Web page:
Being an Altruistic Living Donor: Like Holding A Stranger's Winning Lottery Ticket

Mike_night_of_surgeryWritten by Mike Koetting, Living Kidney Donor

Many people have asked why I chose to be a living donor; to donate a kidney to a stranger I’ve never met. I explain it like this.

Photo: Mike on the night of surgery

Imagine you have a lottery ticket in your pocket. It is a winning lottery ticket with a jackpot that is so valuable it is literally priceless, but only if you give it away to someone. The odds are very, very small that you would ever be able to use the lottery ticket yourself or even give it to someone you know. So what would you do? Would you keep the winning lottery ticket in your pocket your entire life, literally taking it to the grave? Or would you give it to a stranger and in doing so, dramatically change and perhaps even save their life?

Why? Because It's the Greatest Gift You Can Give

I really fell in love with the idea of the Mayo Clinic, which has one of the largest living-donor transplant programs in the United States, calling someone out of the blue 4 weeks before Christmas and telling them that a complete stranger from Minnesota was giving them a winning lottery ticket. I like to imagine what it must have felt like to get that call. For me it felt a lot like when you find the perfect gift for your child or wife and can hardly wait to give it to them. That’s what kept me smiling as they wheeled me into the operating room and why I’m still smiling about it today.

Of course I’ve also registered to be an organ donor in event of my death, but I suppose I’m a bit selfish in that I wanted to know the joy of saving someone else’s life while I’m still alive.

Life After Transplant

A lot of people wonder what it's like for a living donor, post transplant. My research and conversations with the Mayo Clinic physicians confirmed that I shouldn’t expect any significant changes to my health or lifestyle after donating. My day-to-day life is pretty much the same as it was before my surgery. It would be unwise to play high-contact sports like football, boxing, ultimate fighting etc. but my normal lifestyle and performance in running and triathlons hasn't been, and shouldn’t be, impacted by my living donation. I've also been advised to avoid ibuprofen, because ibuprofen is processed by the kidneys, and use Tylenol, which is processed by the liver, instead. Overall, life is great!

A study of 80,000 live kidney donors found that, "Long term risk of death was no higher for live donors than for age- and comorbidity-matched NHANES III participants for all patients and also stratified by age, sex, and race." It’s true that if I ever develop kidney disease I’ll likely be worse off than if I hadn’t donated. I may also be at risk if I get cancer as some chemotherapy treatments degrade kidney function. But the testing at Mayo confirmed that I’m in excellent health and as a living donor, if I should ever need a kidney I will receive additional ‘points’ on the waiting list.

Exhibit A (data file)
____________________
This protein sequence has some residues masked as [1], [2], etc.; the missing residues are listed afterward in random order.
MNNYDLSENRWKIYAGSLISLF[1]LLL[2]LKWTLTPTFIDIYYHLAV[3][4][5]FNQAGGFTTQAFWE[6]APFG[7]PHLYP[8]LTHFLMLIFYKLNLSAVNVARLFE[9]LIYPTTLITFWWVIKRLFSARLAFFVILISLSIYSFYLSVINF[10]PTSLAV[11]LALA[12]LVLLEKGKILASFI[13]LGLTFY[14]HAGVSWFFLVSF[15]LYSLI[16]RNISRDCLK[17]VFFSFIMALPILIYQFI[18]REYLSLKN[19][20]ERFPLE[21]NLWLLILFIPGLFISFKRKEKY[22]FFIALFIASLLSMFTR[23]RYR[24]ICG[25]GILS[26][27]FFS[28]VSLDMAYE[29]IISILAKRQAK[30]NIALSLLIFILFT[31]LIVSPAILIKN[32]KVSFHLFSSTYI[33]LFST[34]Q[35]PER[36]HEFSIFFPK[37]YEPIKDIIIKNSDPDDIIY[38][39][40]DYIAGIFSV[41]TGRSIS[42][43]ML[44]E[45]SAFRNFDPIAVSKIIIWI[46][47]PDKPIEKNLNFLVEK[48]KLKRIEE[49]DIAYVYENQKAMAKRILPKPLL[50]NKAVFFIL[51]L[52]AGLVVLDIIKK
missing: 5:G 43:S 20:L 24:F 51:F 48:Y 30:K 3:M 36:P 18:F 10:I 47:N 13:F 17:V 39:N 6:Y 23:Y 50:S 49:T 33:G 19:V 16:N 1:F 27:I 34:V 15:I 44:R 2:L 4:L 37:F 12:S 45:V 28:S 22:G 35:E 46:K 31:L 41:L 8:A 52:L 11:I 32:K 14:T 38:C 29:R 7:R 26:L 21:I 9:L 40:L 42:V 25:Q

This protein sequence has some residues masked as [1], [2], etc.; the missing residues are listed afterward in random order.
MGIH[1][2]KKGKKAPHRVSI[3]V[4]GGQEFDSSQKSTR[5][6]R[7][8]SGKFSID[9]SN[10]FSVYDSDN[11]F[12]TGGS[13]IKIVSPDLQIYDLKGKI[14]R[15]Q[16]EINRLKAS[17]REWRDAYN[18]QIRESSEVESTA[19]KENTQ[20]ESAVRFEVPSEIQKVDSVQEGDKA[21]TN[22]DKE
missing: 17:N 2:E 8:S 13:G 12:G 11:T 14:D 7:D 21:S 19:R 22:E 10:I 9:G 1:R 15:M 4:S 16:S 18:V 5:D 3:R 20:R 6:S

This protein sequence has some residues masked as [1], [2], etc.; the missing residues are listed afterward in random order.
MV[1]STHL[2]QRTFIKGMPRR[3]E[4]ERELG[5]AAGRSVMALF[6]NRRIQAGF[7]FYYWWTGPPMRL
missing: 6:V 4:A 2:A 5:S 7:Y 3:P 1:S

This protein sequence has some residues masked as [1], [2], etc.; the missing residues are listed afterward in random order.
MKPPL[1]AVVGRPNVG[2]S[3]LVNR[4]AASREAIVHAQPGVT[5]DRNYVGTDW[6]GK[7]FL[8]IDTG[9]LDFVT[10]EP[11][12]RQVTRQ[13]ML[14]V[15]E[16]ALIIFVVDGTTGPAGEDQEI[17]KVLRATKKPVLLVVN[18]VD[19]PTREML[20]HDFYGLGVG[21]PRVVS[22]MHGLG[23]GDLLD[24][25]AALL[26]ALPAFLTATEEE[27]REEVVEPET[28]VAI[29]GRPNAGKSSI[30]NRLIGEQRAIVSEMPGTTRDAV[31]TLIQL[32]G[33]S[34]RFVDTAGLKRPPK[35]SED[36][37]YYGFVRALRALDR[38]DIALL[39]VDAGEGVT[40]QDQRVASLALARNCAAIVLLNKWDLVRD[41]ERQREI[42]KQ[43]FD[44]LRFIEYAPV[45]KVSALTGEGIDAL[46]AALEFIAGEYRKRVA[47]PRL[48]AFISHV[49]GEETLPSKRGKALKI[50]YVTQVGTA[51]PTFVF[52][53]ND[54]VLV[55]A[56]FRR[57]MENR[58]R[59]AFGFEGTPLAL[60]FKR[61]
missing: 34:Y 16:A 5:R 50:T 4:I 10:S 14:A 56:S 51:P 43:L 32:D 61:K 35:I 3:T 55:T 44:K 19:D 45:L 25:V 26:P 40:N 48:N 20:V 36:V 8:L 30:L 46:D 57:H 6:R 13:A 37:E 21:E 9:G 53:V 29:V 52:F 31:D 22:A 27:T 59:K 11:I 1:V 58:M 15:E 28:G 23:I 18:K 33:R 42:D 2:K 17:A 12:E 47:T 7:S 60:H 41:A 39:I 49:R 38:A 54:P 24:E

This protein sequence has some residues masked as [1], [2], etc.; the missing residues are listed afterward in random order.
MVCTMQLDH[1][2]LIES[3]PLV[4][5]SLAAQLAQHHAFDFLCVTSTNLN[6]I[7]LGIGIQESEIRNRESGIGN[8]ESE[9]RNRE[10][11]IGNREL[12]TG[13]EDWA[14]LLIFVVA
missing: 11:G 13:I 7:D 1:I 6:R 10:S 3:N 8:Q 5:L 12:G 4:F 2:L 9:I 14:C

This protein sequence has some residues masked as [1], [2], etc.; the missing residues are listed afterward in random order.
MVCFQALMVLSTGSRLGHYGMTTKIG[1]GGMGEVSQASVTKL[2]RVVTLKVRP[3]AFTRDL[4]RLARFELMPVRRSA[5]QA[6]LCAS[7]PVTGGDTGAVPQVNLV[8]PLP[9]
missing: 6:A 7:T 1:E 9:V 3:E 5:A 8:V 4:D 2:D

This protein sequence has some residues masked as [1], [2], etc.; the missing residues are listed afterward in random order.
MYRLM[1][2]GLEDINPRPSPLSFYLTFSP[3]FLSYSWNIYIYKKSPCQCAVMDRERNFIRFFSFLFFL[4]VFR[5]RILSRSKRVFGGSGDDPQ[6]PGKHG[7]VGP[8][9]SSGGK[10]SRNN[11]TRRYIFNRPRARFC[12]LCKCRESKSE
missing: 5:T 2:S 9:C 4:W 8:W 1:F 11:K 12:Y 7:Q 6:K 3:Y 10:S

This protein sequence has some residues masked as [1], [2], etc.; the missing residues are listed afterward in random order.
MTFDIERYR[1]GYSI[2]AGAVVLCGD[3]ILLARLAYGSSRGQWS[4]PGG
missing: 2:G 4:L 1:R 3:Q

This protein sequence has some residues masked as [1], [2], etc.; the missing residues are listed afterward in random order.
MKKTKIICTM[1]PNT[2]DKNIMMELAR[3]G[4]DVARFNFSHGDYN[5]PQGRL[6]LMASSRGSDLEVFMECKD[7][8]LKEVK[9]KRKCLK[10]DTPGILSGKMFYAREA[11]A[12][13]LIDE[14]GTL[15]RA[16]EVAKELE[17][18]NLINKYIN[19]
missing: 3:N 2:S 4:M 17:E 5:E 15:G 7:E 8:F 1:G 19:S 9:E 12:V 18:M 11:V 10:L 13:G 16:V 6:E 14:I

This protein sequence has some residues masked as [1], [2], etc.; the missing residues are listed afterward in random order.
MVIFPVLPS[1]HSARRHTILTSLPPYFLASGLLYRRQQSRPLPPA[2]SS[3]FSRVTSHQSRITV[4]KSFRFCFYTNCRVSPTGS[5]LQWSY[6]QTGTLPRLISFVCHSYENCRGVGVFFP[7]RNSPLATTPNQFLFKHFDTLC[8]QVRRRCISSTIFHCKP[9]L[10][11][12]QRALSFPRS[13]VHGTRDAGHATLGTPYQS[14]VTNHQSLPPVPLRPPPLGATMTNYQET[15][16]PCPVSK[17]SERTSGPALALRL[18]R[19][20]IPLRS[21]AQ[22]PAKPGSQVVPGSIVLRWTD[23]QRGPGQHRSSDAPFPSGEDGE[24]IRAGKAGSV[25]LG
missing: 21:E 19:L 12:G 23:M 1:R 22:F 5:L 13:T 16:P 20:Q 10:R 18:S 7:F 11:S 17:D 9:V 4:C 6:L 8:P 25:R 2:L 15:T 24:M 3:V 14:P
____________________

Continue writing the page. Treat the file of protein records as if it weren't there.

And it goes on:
But let’s suppose that donating a kidney does shorten my life. Let’s assume I die when I’m 75 instead of 80. Dying 5 years prematurely would certainly be a bummer, but I’ll have the satisfaction of having saved and/or significantly extended and improved the life of a 47 year old woman. The certainty of changing someone else’s life in exchange for the small chance that my old age might be cut a few years short seems like a worthy trade to me.

The good news is that, as expected, my recovery has been quick and uneventful. I left the Mayo Clinic the day after surgery, ran a 5K 17 days later, and a half-marathon less than six weeks later. You should know that I am an experienced endurance athlete, having completed over 25 marathons and 6 Ironman triathlons, but I think the speed and ease of my recovery should provide reassurance and encouragement to anyone else considering a living donation.

Securian_half_2015Photo: Mike running the Securian Half Marathon, post transplant

Making an altruistic donation is a bit like child adoption – the Mayo Clinic will only exchange contact information if after six months both the donor and recipient are willing. I’m hopeful that someday I will be able to meet my recipient, but even if I don’t I’m happy to have given my winning lottery ticket to someone else.


Meet Mike

Mike Koetting is a 47 year old husband, father, athlete and senior executive in the corporate travel industry living in Minneapolis, Minnesota. On December 15, 2014 Mike made an altruistic (anonymous, non-directed) kidney donation at the Mayo Clinic in Rochester, MN. You can follow his personal blog here

Outlive Yourself

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Read Tresha's Story  Becoming a Living Donor: A Mother's Life Saving Gift 

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Tags: My Stories, The 'Outlive Yourself' Spirit, Talking About Organ Donation, Living Donation

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